Share this Page:
Translocation kidney cancer is a rare type of kidney cancer caused by a change (mutation) in a gene called the Xp11.2 . It is diagnosed in up to 4% of kidney cancer cases. It affects twice as many women than men. Recent studies have shown that advanced or metastatic translocation kidney cancer can be treated with immunotherapy or a combination of immunotherapy plus a targeted therapy (tyrosine kinase inhibitor, TKI). However, there is an unmet need for a new, more effective treatment for this rare type of kidney cancer.
Over the last 2 decades, there have been significant advances in the treatment of clear cell kidney cancer, but the development of treatments for non-clear cell kidney cancer has been lagging behind. This is because there are not enough patients for large-scale clinical trials. However, tyrosine kinase inhibitors, such as sunitinib and cabozantinib have been tested in patients with translocation kidney cancer with some success.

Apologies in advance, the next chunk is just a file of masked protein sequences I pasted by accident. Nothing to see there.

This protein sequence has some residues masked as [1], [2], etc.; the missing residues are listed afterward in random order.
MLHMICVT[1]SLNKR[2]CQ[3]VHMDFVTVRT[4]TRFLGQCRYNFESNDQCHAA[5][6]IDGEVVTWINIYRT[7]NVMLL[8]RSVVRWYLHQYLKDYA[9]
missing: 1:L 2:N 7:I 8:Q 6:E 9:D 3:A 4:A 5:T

Cabozantinib was tested in 52 patients with translocation kidney cancer. The time to when the treatment stopped working and the cancer started growing again was an average of nearly 7 months and overall survival time was a year and a half.
When cabozantinib was given with nivolumab, half of the patients responded to treatment and their cancer got smaller. In another study with pembrolizumab plus lenvatinib, two thirds of the patients with translocation kidney cancer responded to treatment.
Other studies have shown that a combination of immunotherapy plus TKI has the best response rates (around half of the patients with translocation kidney cancer respond to treatment), and longest survival times (around 6 months for the time to when the treatment stops working and the cancer starts growing again and an average overall survival time of between 15 and 30 months).
A combination of immunotherapy plus TKI is currently the most effective treatment for translocation kidney cancer.